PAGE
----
Minnesota Bridge Collapse Survivors Take Pieces Of It Home
MELISSA BLOCK, HOST:
Six years ago this month, the I-35 West Bridge in Minneapolis suddenly collapsed during the evening rush hour. Thirteen people died and 145 were injured when the eight-lane bridge fell into the Mississippi River below. Among those hurt that day was Kim Dahl. She was on the bridge driving a school bus full of dozens of children, including two of her own, and eight other adults. She remembers the bus rising up then freefalling 45 feet, crashing onto a road below.
KIM DAHL: And like a huge dust cloud came over the whole bus, and it was like silent for a minute. And then all of a sudden the kids started screaming and hollering. So I kept my one foot on the brake because the kids were getting off the back and then I took my other foot and lifted it up and pushed down on the park brake so the bus wouldn't roll back on the kids that were getting off. And then I just sat there because my seatbelt had me pinned in my seat.
BLOCK: All of those on the bus survived, but many suffered injuries, including Dahl, who broke her back. Well, this week, survivors of the collapse and family members of those who died were offered the chance to take home some of the bridge wreckage. The last lawsuit claims have been settled, and Minnesota's Department of Transportation opened its warehouse for victims' families to come and collect some of the mangled steel. Kim Dahl and her two children were among them.
DAHL: It was weird, an eerie feeling. It was like a ghost yard of bridge parts there, and they were twisted and turned and folded in half. And, you know, my husband and my son - my son was - is 11, and he's like, oh, I want the hugest piece. So he took a big piece in that. And my daughter is like, I don't know what I want. And so her and I walked around quite a bit and just kind of looked at stuff. And I honestly don't know why I even want a piece or wanted a piece of it.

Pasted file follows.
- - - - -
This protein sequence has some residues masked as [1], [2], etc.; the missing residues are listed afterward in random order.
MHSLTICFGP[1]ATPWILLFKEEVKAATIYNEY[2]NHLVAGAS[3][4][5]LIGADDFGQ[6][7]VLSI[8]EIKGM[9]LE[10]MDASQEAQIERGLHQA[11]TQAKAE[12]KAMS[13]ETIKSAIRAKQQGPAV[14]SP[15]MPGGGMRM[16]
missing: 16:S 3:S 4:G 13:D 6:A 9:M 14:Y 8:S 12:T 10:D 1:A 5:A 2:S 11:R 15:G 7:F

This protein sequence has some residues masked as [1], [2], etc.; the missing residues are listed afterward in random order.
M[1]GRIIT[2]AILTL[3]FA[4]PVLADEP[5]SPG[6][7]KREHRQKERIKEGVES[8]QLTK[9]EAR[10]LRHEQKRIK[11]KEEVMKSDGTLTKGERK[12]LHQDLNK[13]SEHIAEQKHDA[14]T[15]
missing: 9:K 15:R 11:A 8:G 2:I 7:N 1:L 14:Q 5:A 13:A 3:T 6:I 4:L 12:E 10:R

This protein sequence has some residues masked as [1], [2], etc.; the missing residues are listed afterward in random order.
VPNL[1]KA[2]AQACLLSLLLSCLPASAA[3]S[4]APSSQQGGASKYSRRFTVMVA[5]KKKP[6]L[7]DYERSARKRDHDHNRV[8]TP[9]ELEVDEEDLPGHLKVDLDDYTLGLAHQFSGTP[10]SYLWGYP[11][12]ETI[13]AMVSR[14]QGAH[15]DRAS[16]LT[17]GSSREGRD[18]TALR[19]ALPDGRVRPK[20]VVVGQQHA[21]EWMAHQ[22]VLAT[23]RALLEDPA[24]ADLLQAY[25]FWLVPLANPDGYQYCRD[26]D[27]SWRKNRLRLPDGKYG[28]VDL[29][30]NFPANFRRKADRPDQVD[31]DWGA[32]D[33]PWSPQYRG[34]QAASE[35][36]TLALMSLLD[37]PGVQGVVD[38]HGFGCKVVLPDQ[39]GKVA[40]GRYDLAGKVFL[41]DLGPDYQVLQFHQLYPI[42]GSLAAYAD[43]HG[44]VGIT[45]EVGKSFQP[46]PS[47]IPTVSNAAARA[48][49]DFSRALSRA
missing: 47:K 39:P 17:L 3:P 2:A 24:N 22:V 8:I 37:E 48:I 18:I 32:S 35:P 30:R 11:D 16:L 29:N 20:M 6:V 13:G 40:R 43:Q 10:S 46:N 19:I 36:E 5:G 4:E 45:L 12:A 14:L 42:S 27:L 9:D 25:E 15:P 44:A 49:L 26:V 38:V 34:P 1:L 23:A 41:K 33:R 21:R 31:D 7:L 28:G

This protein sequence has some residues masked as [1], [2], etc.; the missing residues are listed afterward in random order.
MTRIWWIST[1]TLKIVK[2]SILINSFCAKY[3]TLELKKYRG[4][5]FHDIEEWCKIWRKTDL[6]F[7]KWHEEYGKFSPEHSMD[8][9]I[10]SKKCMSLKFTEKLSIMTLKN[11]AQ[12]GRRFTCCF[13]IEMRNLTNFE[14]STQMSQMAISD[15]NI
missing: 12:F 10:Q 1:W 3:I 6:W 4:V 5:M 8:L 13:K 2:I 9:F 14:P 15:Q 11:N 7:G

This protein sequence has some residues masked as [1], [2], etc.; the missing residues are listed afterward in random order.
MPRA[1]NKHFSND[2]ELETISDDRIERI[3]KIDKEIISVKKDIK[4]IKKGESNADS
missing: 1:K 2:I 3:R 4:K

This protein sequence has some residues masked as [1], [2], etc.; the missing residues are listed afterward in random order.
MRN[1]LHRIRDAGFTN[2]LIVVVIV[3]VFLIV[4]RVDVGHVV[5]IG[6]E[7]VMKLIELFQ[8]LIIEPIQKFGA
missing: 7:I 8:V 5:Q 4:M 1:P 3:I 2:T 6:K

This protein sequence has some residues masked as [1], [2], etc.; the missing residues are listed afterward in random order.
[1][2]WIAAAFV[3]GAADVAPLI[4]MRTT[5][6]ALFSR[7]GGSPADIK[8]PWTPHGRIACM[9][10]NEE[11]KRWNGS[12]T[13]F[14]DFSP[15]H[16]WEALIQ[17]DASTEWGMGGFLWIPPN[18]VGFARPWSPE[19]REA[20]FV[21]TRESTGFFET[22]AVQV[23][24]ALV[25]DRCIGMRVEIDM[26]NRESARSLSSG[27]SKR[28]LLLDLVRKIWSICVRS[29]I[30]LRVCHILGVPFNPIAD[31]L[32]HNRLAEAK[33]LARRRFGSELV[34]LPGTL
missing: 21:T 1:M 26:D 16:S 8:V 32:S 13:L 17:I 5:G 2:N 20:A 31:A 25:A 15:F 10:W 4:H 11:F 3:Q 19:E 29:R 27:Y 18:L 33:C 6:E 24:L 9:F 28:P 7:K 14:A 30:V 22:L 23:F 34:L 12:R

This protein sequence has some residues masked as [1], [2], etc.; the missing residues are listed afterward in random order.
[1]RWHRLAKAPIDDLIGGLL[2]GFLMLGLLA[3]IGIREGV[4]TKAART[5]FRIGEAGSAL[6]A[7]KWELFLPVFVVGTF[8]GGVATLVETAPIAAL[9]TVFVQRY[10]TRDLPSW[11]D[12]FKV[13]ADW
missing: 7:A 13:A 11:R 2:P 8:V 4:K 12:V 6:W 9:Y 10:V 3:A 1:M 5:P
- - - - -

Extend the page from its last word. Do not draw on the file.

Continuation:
BLOCK: What were the pieces that you chose? What are they like?
DAHL: My son took a huge gusset plate. The story about that was, well, his nickname was Gus when he was growing up and that. And after the bridge fell and that we'd call him Gusset Plate and Gusset. And I took a couple bolts and stuff. And then I took a piece of where we were underneath - what was directly underneath us. My daughter had taken the piece that was more square and that could stand on their own and that she's like, she didn't know what she was going to do with hers neither.
But I'm sure they'll figure out what they want to do with it. My husband said we should just put them in the garden and just let them be and kind of if you need to go pray there or kind of just sit there and look at them and think about what has happened to us and that. If anything, it's made our family stronger. So...
BLOCK: I was thinking that - I'm sure the - what happened on that bridge is with you every day. But to have a physical reminder of that at your home might be really even more disturbing.
DAHL: And if that's the case, then we'll get rid of it. You know, we'll put it away somewhere so that we don't have to see it as a everyday reminder of it. But me being physically injured and that and disabled now, it's going to be a daily reminder of what we went through in that every day. I mean, I get up in the mornings. It's hard for me to get up because I am in such pain.
Physical activity that I used to do and run and play with the kids, I can't do anymore. So, I mean, on top of having that stuff at the house and then me being physically injured and the scars and stuff, I mean, is a daily reminder of what we went through.
BLOCK: Well, Ms. Dahl, it's good to talk to you. Thanks so much for taking the time.
DAHL: Thank you so much.
BLOCK: That's Kim Dahl of Anoka, Minnesota. She survived the I-35 bridge collapse in Minneapolis six years ago and was among those who claimed pieces of the wreckage.
(SOUNDBITE OF MUSIC)
ROBERT SIEGEL, HOST:
This is NPR News.
NPR transcripts are created on a rush deadline by an NPR contractor. This text may not be in its final form and may be updated or revised in the future. Accuracy and availability may vary. The authoritative record of NPR’s programming is the audio record.